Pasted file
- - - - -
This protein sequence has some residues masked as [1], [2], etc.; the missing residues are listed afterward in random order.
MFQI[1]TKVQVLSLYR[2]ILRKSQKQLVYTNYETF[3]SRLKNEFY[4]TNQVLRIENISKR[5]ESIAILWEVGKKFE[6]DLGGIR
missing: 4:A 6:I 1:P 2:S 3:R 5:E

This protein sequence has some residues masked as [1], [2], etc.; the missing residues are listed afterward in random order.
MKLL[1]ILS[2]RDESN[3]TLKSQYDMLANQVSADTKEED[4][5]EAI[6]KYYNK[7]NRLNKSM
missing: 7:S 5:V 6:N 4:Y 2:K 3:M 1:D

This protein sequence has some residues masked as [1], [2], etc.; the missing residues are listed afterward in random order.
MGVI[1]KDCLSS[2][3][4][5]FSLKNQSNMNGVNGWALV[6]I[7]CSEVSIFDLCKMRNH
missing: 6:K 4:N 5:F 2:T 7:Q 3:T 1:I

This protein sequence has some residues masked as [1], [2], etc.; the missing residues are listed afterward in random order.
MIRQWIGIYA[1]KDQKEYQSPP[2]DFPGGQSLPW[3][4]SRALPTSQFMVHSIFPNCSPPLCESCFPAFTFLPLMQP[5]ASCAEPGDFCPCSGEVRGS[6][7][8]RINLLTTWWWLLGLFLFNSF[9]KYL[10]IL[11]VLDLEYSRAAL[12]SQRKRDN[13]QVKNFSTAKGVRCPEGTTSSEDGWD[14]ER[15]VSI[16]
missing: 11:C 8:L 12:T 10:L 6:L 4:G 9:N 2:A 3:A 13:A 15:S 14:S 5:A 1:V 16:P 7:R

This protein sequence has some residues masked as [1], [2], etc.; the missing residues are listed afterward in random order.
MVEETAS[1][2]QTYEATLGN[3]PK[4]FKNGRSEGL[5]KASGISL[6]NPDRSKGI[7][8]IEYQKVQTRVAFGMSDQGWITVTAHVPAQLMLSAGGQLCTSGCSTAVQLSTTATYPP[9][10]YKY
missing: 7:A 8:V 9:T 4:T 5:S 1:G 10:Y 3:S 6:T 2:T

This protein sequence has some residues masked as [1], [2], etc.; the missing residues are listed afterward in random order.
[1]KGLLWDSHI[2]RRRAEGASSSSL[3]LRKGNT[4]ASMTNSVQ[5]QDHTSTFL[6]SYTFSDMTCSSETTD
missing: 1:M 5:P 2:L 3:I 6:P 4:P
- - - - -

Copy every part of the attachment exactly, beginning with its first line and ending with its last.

This protein sequence has some residues masked as [1], [2], etc.; the missing residues are listed afterward in random order.
MFQI[1]TKVQVLSLYR[2]ILRKSQKQLVYTNYETF[3]SRLKNEFY[4]TNQVLRIENISKR[5]ESIAILWEVGKKFE[6]DLGGIR
missing: 4:A 6:I 1:P 2:S 3:R 5:E

This protein sequence has some residues masked as [1], [2], etc.; the missing residues are listed afterward in random order.
MKLL[1]ILS[2]RDESN[3]TLKSQYDMLANQVSADTKEED[4][5]EAI[6]KYYNK[7]NRLNKSM
missing: 7:S 5:V 6:N 4:Y 2:K 3:M 1:D

This protein sequence has some residues masked as [1], [2], etc.; the missing residues are listed afterward in random order.
MGVI[1]KDCLSS[2][3][4][5]FSLKNQSNMNGVNGWALV[6]I[7]CSEVSIFDLCKMRNH
missing: 6:K 4:N 5:F 2:T 7:Q 3:T 1:I

This protein sequence has some residues masked as [1], [2], etc.; the missing residues are listed afterward in random order.
MIRQWIGIYA[1]KDQKEYQSPP[2]DFPGGQSLPW[3][4]SRALPTSQFMVHSIFPNCSPPLCESCFPAFTFLPLMQP[5]ASCAEPGDFCPCSGEVRGS[6][7][8]RINLLTTWWWLLGLFLFNSF[9]KYL[10]IL[11]VLDLEYSRAAL[12]SQRKRDN[13]QVKNFSTAKGVRCPEGTTSSEDGWD[14]ER[15]VSI[16]
missing: 11:C 8:L 12:T 10:L 6:L 4:G 9:N 2:A 3:A 13:A 15:S 14:S 5:A 1:V 16:P 7:R

This protein sequence has some residues masked as [1], [2], etc.; the missing residues are listed afterward in random order.
MVEETAS[1][2]QTYEATLGN[3]PK[4]FKNGRSEGL[5]KASGISL[6]NPDRSKGI[7][8]IEYQKVQTRVAFGMSDQGWITVTAHVPAQLMLSAGGQLCTSGCSTAVQLSTTATYPP[9][10]YKY
missing: 7:A 8:V 9:T 4:T 5:S 1:G 10:Y 3:S 6:T 2:T

This protein sequence has some residues masked as [1], [2], etc.; the missing residues are listed afterward in random order.
[1]KGLLWDSHI[2]RRRAEGASSSSL[3]LRKGNT[4]ASMTNSVQ[5]QDHTSTFL[6]SYTFSDMTCSSETTD
missing: 1:M 5:P 2:L 3:I 6:P 4:P